In Seoul's hippest neighborhoods, you'll find no shortage of cafes catering to the laptop crowd. Top on every nomad's list is Cafe Onion in Hongdae - this pioneer of Seoul's cafe culture dazzles with industrial-chic decor and an in-house bakery. Grab an outlet along the share table or windowsill and get lost in your work alongside locals.
Over in Yeonnam-dong, Re:Pl Ground draws the startup crowd with its loft-like open concept space centered around a coffee counter. At Standing Coffee in Sangsu, exposed pipes and wooden accents pair nicely with great breakfasts. Visit late and you'll find a lively evening scene perfect for unwinding after your workday.
For a nature-filled workspace, head to Cafe Yeon in Sinchon, where trailing vines and skylights lend an airy, tropical feel. Or soak up old-world charm at the second floor Cafe Madang in Bukchon Hanok Village. Its antique furnishings and hanok views never fail to inspire.
Dedicated nomads rave about Meerkat Friends in Seongsu-dong, calling it a remote worker's paradise. This dedicated workspace-cafe offers lightning-fast WiFi, comfy swivel chairs, private focus booths, and free-flowing coffee. You can even rent lockers to store your gear. An airy mezzanine provides quiet nooks to hunker down in.
Cafes are also raising their coffee game, so you can level up your morning routine. At Fritz Coffee Company, baristas use premium beans and professional equipment to craft each cup. Coffee Libre takes things up a notch with "cuppings" and tasting flights for true java nerds.
For a touch of luxury, OR.ELLE offers premium pour-overs and a swanky vibe in Cheongdam, Seoul's poshest district. Chain Caffebene's Reserve locations feature barista counters and cafe fare perfect for all-day work sessions.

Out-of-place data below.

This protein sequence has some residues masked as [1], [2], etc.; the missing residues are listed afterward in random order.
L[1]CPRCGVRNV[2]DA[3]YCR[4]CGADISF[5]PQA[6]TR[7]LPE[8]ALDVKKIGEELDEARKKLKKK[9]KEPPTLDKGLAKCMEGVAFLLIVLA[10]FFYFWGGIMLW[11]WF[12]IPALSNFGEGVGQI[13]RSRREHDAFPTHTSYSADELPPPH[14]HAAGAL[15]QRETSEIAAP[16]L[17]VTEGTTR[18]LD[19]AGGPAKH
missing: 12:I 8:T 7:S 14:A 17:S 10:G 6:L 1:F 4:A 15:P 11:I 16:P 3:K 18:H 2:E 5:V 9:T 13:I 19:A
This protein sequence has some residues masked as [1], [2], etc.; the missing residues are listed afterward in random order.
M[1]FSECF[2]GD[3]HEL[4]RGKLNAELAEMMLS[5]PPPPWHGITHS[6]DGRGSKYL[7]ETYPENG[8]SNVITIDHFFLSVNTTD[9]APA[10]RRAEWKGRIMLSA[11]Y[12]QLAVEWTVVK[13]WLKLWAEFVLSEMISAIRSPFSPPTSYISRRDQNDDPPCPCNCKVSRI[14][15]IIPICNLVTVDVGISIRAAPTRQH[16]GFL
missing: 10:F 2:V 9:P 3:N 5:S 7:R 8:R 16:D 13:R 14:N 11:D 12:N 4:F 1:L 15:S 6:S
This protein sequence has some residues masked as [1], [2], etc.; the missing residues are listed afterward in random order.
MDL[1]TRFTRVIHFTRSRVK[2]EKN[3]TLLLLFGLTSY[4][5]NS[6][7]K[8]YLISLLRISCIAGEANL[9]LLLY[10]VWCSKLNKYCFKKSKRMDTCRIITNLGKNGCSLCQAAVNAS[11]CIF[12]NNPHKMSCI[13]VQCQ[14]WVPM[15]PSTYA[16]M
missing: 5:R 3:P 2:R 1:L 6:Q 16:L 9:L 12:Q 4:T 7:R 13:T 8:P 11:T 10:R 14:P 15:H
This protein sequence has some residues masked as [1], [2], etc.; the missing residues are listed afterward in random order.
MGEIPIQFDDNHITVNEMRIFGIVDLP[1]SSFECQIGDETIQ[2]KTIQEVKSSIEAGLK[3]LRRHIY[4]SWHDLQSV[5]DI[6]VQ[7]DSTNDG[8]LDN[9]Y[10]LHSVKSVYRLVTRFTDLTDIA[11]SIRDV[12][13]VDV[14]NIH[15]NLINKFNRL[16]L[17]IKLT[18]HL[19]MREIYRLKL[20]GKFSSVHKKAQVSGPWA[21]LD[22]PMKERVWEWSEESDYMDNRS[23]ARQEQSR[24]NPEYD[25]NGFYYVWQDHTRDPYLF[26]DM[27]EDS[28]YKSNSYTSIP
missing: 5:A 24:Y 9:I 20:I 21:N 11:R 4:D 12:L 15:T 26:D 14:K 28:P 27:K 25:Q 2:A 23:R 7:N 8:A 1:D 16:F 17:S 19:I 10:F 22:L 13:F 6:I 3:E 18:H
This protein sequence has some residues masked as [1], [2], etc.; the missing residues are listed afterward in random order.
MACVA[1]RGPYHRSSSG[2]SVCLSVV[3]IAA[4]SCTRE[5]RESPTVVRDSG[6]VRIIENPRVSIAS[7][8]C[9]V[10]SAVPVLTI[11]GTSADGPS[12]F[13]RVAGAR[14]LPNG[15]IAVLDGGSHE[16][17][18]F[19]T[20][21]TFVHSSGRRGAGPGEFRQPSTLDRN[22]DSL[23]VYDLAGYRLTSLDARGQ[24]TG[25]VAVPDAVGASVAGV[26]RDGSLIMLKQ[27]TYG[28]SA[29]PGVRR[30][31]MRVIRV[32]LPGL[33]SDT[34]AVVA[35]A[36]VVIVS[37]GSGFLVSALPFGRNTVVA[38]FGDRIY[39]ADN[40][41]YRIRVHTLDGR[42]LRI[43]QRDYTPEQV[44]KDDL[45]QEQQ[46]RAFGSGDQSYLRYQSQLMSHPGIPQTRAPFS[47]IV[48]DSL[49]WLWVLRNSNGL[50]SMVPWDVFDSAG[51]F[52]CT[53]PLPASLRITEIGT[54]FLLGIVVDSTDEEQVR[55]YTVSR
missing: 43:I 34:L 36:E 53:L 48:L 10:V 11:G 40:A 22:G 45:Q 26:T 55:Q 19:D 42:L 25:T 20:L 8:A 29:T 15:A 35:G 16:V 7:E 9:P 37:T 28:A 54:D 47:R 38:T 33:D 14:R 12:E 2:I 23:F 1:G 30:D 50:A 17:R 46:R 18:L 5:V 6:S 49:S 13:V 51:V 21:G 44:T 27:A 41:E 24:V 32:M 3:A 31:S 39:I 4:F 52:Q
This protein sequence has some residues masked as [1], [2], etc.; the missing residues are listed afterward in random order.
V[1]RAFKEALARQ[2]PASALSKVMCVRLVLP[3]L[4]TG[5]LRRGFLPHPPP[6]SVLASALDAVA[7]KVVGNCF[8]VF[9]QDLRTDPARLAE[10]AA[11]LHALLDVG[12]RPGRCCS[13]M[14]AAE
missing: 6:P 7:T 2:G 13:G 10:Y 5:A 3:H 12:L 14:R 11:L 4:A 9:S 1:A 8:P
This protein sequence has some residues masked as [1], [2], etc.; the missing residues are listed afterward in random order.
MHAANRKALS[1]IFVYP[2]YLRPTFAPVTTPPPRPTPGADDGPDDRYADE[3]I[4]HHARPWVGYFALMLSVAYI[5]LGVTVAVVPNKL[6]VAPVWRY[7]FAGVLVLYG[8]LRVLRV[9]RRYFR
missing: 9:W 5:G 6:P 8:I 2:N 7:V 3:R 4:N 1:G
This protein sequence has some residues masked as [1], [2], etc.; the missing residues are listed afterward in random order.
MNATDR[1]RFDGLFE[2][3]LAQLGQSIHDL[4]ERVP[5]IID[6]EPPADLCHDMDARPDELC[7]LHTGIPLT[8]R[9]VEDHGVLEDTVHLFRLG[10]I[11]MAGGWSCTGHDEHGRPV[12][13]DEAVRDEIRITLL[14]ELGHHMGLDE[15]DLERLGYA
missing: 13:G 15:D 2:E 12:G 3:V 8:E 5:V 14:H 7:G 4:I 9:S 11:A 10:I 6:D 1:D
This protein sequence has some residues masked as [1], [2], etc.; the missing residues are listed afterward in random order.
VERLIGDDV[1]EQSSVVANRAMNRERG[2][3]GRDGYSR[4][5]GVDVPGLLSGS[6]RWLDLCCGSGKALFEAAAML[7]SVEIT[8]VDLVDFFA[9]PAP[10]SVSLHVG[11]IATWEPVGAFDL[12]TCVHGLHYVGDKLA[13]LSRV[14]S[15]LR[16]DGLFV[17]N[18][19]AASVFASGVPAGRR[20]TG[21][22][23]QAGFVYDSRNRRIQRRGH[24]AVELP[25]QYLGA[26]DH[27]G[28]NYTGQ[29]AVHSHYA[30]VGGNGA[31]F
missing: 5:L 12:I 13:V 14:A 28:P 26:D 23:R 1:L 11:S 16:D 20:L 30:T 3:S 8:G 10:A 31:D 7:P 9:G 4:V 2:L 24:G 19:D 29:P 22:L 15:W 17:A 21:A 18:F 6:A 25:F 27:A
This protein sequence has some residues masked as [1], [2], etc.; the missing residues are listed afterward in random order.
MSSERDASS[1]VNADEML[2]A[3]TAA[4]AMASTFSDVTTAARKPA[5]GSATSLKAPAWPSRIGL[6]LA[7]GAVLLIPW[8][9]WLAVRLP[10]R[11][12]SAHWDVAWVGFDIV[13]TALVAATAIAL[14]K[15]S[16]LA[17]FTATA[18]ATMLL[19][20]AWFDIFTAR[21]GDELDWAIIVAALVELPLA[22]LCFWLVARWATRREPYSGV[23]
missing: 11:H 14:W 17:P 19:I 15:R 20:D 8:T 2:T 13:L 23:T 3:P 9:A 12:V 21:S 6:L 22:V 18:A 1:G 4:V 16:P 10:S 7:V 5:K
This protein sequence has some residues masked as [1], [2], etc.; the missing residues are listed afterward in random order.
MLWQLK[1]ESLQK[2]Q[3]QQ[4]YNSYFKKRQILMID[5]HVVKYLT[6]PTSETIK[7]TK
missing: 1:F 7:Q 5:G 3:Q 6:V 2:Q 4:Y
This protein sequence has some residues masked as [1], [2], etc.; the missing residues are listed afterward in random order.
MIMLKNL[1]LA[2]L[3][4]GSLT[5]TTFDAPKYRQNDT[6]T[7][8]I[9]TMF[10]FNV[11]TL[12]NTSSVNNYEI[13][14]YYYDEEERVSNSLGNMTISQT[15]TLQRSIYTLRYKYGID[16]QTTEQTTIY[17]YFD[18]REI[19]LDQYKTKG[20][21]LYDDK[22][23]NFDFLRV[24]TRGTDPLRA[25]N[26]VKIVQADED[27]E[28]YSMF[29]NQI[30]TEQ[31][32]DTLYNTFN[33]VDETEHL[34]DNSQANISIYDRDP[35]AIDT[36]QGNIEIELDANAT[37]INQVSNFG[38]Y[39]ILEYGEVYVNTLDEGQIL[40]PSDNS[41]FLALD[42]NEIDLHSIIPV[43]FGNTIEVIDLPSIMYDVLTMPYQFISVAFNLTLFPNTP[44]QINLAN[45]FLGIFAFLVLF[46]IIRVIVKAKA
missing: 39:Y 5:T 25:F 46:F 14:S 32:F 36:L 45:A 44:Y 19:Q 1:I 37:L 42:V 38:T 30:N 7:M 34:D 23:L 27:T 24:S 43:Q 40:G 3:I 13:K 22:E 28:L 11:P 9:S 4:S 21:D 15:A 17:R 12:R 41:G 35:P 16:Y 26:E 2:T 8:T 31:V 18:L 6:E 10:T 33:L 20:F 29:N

Wherever you go, the cafes exude an energy that keeps you dialed in. Nomads love how the bustling surroundings provide a sense of co-working community. It's easy to strike up conversations with digital nomads at the next table. English-speaking baristas happily handle orders from foreigners. And the relentless work ethic of Seoulites reviewing documents and typing away keeps you focused.
Seoul Searching: Why South Korea's New Digital Nomad Visa Makes 2024 the Year to Visit - Take a Day Trip to the DMZ and Border with North Korea
One of the most fascinating day trips from Seoul is heading up to the Demilitarized Zone (DMZ) that forms the tense border with North Korea. This buffer zone slices the Korean peninsula in half, separating the communist North from the democratic South. It’s an intense Cold War time capsule where two nations stare each other down, just 30 miles from the megacity of Seoul.
Venturing to the DMZ provides an eye-opening glimpse into the standoff that still divides Korea today. You’ll gain insight into the Korean War’s lingering impact and modern geopolitical tensions. Despite the somber history, a DMZ tour also offers surreal moments, like gazing at propaganda villages across the border or descending into secret infiltration tunnels. It's an experience that will stick with you long after leaving Korea.